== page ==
Priest Quits Because of Acts Here
Went to Texas after Therapy to End Abuse

By Lisa Kernek
State Journal-Register (Springfield, IL)
July 2, 2002

A Texas priest left his parish last week after acknowledging that he had sexually abused children while in the Catholic Diocese of Springfield years ago.

The Rev. G. Neal Dee resigned Friday from Immaculate Heart of Mary Parish in Groom, Texas, according to Monsignor Harold Waldow, vicar for clergy for the Diocese of Amarillo. Dee acknowledged the abuse during a parish assembly Thursday night, said Waldow, who attended the meeting. "He was very open that he had sexual misconduct in his past with minors in the Diocese of Springfield," Waldow said Monday.

Dee sought therapeutic treatment before his arrival in the Diocese of Amarillo and has not committed any offenses there, Waldow added.

Dee won't continue working for the Texas diocese and has left Groom, about 40 miles east of Amarillo, Waldow said. He noted that Dee, who could not be reached Monday, can retire after his 65th birthday, which is in November.

The Charter for the Protection of Children and Young People, adopted last month by the nation's Catholic bishops, stipulates that "for even a single act of sexual abuse of a minor- past, present, or future - the offending priest or deacon will be permanently removed from ministry."

Dee resigned after a Westmont, Ill., man came forward alleging that he had been abused by Dee in the 1960s in the Diocese of Springfield.

The Springfield Diocese received an e-mail April 26 from the Westmont man seeking Dee's whereabouts. The Rev. John Renken, vicar general for the diocese, responded in a letter that Dee was a pastor in Texas.

"We are informed that Father Dee continues in on-going therapy and has given no evidence of lapse," Renken wrote in the letter. "We here in Springfield would be happy to discuss this further with you if you desire, even so that we may be in a position to share your concerns with local law enforcement officials."

Springfield diocesan officials have not heard again from the Westmont man, Renken said Monday.

But the man has hired Frederic Nessler, a Springfield attorney who has represented other abuse victims.

In a letter dated June 19, Nessler wrote to the Amarillo Diocese asking that Dee be removed immediately from public ministry "in the interest of trusting parents of young children that may be in the Immaculate Heart of Mary Church," Nessler said Monday.

He did not reveal his client's name, saying the man is not ready to have his identity made public.

Steven Brady, founder of the Petersburg-based Roman Catholic Faithful, said he also has been in contact with the man from Westmont, a Chicago suburb. The recent crisis in the Catholic Church prompted the man to learn whether Dee was still in the priesthood, Brady said. The alleged victim told Brady that the abuse occurred in Blessed Sacrament Parish in Springfield during the 1960s.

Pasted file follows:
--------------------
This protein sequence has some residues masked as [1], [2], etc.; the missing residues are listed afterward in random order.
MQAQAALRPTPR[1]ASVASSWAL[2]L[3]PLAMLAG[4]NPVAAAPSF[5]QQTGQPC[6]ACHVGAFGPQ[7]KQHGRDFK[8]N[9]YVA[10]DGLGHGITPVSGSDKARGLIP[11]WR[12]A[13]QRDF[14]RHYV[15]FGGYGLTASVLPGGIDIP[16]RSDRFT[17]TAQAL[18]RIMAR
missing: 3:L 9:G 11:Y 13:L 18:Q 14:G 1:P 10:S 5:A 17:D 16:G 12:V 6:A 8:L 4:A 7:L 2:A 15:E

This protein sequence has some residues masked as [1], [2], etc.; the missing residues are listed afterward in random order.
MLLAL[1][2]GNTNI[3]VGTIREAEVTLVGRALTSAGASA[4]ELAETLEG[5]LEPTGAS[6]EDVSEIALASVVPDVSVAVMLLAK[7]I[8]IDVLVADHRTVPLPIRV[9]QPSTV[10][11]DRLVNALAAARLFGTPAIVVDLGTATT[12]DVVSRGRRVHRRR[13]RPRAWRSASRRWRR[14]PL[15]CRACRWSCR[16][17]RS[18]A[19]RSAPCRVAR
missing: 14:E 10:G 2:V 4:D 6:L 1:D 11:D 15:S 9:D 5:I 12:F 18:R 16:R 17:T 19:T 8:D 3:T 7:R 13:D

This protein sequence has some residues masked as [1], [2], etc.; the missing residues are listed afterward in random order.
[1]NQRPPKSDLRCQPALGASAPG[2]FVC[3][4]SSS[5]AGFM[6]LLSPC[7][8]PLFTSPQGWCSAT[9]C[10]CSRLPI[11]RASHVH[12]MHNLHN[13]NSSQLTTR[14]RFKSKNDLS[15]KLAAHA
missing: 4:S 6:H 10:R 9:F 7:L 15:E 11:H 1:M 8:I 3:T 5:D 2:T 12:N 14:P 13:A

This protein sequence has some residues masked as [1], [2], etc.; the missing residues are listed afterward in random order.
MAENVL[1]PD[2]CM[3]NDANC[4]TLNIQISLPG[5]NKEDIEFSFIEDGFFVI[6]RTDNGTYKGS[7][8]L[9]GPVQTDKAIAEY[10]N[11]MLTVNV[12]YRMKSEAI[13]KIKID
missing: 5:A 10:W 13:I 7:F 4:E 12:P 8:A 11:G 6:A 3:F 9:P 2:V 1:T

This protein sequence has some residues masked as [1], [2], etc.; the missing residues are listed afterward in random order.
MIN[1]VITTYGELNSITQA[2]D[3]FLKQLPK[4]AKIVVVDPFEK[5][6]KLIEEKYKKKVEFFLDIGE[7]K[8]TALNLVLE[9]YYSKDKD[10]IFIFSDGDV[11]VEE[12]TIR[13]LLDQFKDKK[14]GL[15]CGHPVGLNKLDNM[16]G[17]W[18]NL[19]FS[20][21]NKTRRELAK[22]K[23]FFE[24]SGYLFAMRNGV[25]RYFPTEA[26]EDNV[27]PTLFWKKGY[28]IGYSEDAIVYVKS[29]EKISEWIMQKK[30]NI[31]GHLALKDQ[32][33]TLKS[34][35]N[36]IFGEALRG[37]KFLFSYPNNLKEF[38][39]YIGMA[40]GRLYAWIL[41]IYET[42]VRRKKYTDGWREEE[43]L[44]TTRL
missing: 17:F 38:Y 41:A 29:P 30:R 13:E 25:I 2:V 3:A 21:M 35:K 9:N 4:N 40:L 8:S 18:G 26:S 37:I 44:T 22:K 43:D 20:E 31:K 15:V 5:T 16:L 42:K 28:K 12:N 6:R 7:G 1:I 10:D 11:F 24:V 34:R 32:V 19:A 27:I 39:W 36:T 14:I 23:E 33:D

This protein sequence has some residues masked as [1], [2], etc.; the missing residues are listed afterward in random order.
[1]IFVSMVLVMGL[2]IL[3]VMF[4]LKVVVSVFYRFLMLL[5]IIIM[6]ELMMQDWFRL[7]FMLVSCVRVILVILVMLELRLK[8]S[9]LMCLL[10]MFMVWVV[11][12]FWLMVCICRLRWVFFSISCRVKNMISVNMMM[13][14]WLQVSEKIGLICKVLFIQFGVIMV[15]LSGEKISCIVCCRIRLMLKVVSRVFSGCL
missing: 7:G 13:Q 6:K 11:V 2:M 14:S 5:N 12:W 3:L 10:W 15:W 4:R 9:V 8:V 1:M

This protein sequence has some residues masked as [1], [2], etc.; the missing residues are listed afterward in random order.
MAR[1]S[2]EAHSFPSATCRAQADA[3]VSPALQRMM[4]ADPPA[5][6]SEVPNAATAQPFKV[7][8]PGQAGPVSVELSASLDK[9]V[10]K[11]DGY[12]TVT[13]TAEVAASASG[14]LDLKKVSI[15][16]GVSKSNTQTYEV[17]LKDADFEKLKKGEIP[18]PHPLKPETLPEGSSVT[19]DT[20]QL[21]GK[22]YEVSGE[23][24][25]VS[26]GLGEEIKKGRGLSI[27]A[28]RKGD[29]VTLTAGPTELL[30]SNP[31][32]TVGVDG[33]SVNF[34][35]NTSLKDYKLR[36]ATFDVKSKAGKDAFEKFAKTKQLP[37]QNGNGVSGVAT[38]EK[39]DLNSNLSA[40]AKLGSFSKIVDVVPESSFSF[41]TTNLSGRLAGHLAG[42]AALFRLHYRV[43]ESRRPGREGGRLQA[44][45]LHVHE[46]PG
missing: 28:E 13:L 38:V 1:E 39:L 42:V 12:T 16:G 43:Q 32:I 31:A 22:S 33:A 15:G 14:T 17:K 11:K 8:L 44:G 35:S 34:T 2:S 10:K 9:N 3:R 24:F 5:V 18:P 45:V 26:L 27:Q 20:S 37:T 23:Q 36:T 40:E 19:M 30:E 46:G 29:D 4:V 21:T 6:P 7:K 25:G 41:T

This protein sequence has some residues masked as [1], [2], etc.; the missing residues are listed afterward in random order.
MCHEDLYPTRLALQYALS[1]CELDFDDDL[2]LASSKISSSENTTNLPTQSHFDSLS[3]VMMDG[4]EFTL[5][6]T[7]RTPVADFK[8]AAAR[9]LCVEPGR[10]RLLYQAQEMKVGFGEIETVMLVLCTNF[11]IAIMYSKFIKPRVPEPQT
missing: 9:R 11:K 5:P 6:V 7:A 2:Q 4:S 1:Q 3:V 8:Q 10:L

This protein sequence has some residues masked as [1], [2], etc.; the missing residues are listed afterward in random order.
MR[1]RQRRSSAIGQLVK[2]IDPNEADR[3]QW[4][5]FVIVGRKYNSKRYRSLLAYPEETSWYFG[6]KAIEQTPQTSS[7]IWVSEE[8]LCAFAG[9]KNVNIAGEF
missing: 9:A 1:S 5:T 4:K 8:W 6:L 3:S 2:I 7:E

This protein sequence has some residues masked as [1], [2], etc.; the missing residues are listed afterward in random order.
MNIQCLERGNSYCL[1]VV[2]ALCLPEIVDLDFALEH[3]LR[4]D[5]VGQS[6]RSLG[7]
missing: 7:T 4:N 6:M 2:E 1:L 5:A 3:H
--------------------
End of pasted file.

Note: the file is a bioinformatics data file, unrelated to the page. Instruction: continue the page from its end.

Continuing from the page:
"He was just so outraged that this guy was still a pastor," Brady said.

The Diocese of Springfield likely notified the Diocese of Amarillo of Dee's past abuse when he moved to Texas, officials from both dioceses said Monday.

"When priests transfer from one place to another, there's bound to be disclosure," said Waldow - particularly in the case of Dee, who had spent time in a therapeutic program.

Renken said, "Generally when a priest goes from one diocese to the next, the dioceses are very open about sharing everything in the file."

Why, then, was Dee allowed to continue serving as a priest in Texas?

At the time, diocesan officials were operating on the belief that all sexual abusers could be rehabilitated and returned to society, said Cathy Lexa, spokeswoman for the Diocese of Amarillo.

Errant priests "were brought in to the diocese with the knowledge that they had a disease and they were cured," Lexa said. The belief was that "they deserved to be back in the priesthood and to be where God has called them," she said.

The charter adopted last month, however, acknowledged that past secrecy had created an atmosphere that in some cases enabled sexual abuse to be repeated.

Diocesan officials in Amarillo and Springfield said that the Westmont man is the only person so far who has made allegations against Dee.

Dee was ordained in 1964 and served as associate pastor at Blessed Sacrament in Springfield beginning the same year, according to a diocesan directory provided by Brady. Dee went on to serve in other parishes: St. Mary's in Alton in 1968; Holy Family in Decatur in 1971; St. Boniface in Edwardsville in 1973; and, beginning in 1976, Little Flower in Springfield.

Dee served as a temporary administrator in St. Matthew parish in Alton and St. Alphonsus in Brighton in 1979. He was pastor at St. Elizabeth in Marine and St. Gertrude in Grantfork in 1980, and at Visitation in Illiopolis and St. Ann in Niantic in 1981. Dee was the Springfield Diocese's director of radio and television communications from 1981 to 1986, a title that no longer exists, and took sick leave in 1987.

Dee went to the Amarillo Diocese in December 1988 and served at parishes in Nazareth and Amarillo before becoming pastor at Immaculate Heart in Groom in April 1998.

Dee is one of six priests who have resigned from the Diocese of Amarillo since May because they are accused of abuse, Lexa said. Five of those priests allegedly committed the abuse in other dioceses, and one priest allegedly committed the offenses in the Amarillo Diocese about 30 years ago.

One of the priests who resigned had even served a two-year prison sentence in California for abuse of a child before going to the Amarillo Diocese, she said.


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